Thursday, January 5, 2017

Five graphs for 2017: #2, inflation and the Fed funds rate

 - by New Deal democrat

This is the fourth of five metrics I'll be paying particular attention to this year.

The first three are the "troika" of issues that could lay the basis for the next recession: higher gas prices (#5), a surge in the value of the US$ (#4), and higher interest rates (#3).

At least 2 of the above 3 metrics are connected to the inflation rate.  For the last 16 years, the waxing and waning of consumer inflation has primarily been driven by gas prices.  Further, the spike in interest rates appears to reflect a belief that the actions taken by the incoming Administration in Washington will be inflationary.

Against that backdrop, we have a Fed that officially has a "target" of 2% inflation, but in practice appears to treat 2% as a ceiling.  It did not appear concerned at all by the nonexistent inflation of 2015, but since 2014 at least has been talking of calibrating interest rates to achieve a"gliding into" the 2% inflation target.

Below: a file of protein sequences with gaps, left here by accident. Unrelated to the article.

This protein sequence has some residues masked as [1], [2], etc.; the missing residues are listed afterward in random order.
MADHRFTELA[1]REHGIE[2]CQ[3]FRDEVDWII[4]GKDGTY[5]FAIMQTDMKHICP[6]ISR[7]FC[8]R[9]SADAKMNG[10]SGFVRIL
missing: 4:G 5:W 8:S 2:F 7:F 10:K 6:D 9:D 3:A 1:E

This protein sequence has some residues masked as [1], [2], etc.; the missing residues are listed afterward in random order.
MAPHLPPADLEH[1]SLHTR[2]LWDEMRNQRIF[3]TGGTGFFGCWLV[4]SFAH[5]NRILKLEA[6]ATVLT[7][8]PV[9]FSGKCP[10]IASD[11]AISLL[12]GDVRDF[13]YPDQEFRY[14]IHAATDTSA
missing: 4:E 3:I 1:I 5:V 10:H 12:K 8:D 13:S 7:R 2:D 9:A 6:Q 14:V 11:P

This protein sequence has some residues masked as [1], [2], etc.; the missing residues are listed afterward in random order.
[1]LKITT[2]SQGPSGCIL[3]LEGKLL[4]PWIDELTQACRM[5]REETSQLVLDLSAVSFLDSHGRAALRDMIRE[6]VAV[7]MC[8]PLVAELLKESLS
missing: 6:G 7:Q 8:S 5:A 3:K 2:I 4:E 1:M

So graph #2 for 2017 is YoY CPI and the Fed Funds rate.  Here it is for the last 50 years:

Typically the Fed has chased late cycle inflation higher.

Here's a close-up of the last 5 years:

If consumer inflation, driven by an increase in gas prices, goes over 2% in the next few months (which I consider likely), the Fed certainly sounds like it will chase it, and raise interest rates multiple times.  If so, that will set the stage for the narrowing of the currently relatively steep yield curve.

[Note:  since tomorrow is the jobs report, I will post the #1 graph next week.]